Tuesday, November 30th, 2010
Self Managed Super Funds (SMSF) may be a missing piece to the innovation puzzle in Australia.

One of the problems facing many Australian start-ups and early stage companies is a lack of access to the funds they need to commercialise their technologies. If sufficient funds cannot be raised locally, these companies have two choices: go overseas (typically the USA) or manage with the very limited resources available to them – and accept a greatly increased likelihood of failure. Either result is a lost opportunity for Australia to capitalise on its educated and innovative workforce and to generate new jobs.

Start-ups and early stage companies struggle to raise debt finance and are too small to warrant the attention of large equity investors, such as fund managers and other institutional investors. That leaves Venture Capital firms, Business Angels and the three Fs – Friends, Families and Fans – as the main source of funds for these companies. Whilst these funding sources are invaluable, they are not sufficient to adequately capitalize the many innovative companies established by Australian entrepreneurs. This is particularly true in the post-GFC environment, in which VC activity is greatly diminished.

Self Managed Super Funds (SMSF) may, however, be well-placed to take advantage of the investment opportunity offered by start-ups and early stage companies and to bridge this ‘funding gap’.

“Whilst there are significant risks involved in investing in start-ups and early stage companies, the upside potential is substantial and may provide a better exposure to high-risk, high-return assets than alternatives such as derivatives, art, fine wine and fast cars,” says James Claridge at Alchemy Equities.

Claridge goes on to outline the scenario where, for example, an SMSF with over $5M in assets allocates 2% of its investment portfolio to start-ups and early stage companies - a total exposure of $100,000. An SMSF of this size would qualify as a ‘sophisticated investor’ and might be able to invest, say, $10,000 in each of 10 companies without compromising the ability of those companies to raise additional funds from retail investors under the 20/12 rule (without a prospectus, companies are not allowed to raise funds from more than 20 retail investors in any 12 month period).

By co-investing with VCs, Angels, Governments (e.g. through Commercialisation Australia grants) or other investors, for example through the Australian Small Scale Offerings Board (ASSOB), SMSFs might be able to outsource their due diligence to some extent, and at the same time reduce their exposure to companies that are not well structured or that do not have compelling business propositions or high growth potential.

The worst case scenario would be if all 10 companies failed, in which case the SMSF would have lost about 0.2% p.a. from its annual rate of return, assuming a ten year investment period and that all other assets earned 10% p.a. over that period.

However, a more likely outcome is that at least one of the companies goes on to become a success story and a few others put in solid performances. In this scenario, the investment in start-ups and early stage companies has the potential to significantly enhance the investment performance of the SMSF, perhaps by as much as an additional 0.5% p.a. return over the ten year investment period. Further, where the members of the SMSF can bring additional benefits to the investee companies through their knowledge and contacts, there may be an opportunity for them to ‘nurture their investments’, thus increasing the likelihood of successful outcomes and further enhancing their investment returns. Of course, Trustees would need to make sure that such investments are compatible with the SMSF’s liabilities, cashflow requirements and risk appetite.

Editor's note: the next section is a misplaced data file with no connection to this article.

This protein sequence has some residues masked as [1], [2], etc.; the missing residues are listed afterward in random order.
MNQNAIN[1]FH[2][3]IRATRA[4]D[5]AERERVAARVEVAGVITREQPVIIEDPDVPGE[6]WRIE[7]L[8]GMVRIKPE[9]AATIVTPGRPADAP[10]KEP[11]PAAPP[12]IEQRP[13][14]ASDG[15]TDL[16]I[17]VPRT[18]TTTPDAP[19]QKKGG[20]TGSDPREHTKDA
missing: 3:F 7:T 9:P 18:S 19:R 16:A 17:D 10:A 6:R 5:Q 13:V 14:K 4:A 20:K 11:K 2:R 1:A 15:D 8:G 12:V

According to data provided by the ATO, as of March 2010 there were over 400,000 SMSFs, with total assets of over $400 Billion. Of these, approximately 6,000 SMSFs (1.5% of the total) have assets in excess of $5M each. If each one of these SMSFs were to invest $10,000 in each of 10 start-ups and early stage companies, for a total of $100,000, that would represent approximately $600M of investment in Australian innovation – a welcome boost to an important sector of the economy that is currently underfunded.

“If the Government were genuinely interested in fully capitalizing on the benefits of Australian innovation, it could offer some tax relief for SMSFs that invest in start-ups and early stage companies – this would make the proposition even more attractive,” says Liszka.

SMSFs – are they the missing piece to the innovation puzzle?


Writer – James Claridge is a Capital Raising Consultant with Alchemy Equities – a company which facilitites equity capital raising for business development and expansion. Please contact http://www.alchemyequities.com.au/ for further information and contact details.

Contact Profile

Self Managed Super Funds

Alchemy Equities – a company which facilitites equity capital raising for business development and expansion. Please contact http://www.alchemyequities.com.au/ for further information.
James Claridge
P: 1300 308 882
M: +61 2 9994 8976
W: www.alchemyequities.com.au/


super,superannuation,super funds,self managed super,start-up companies,early stage companies



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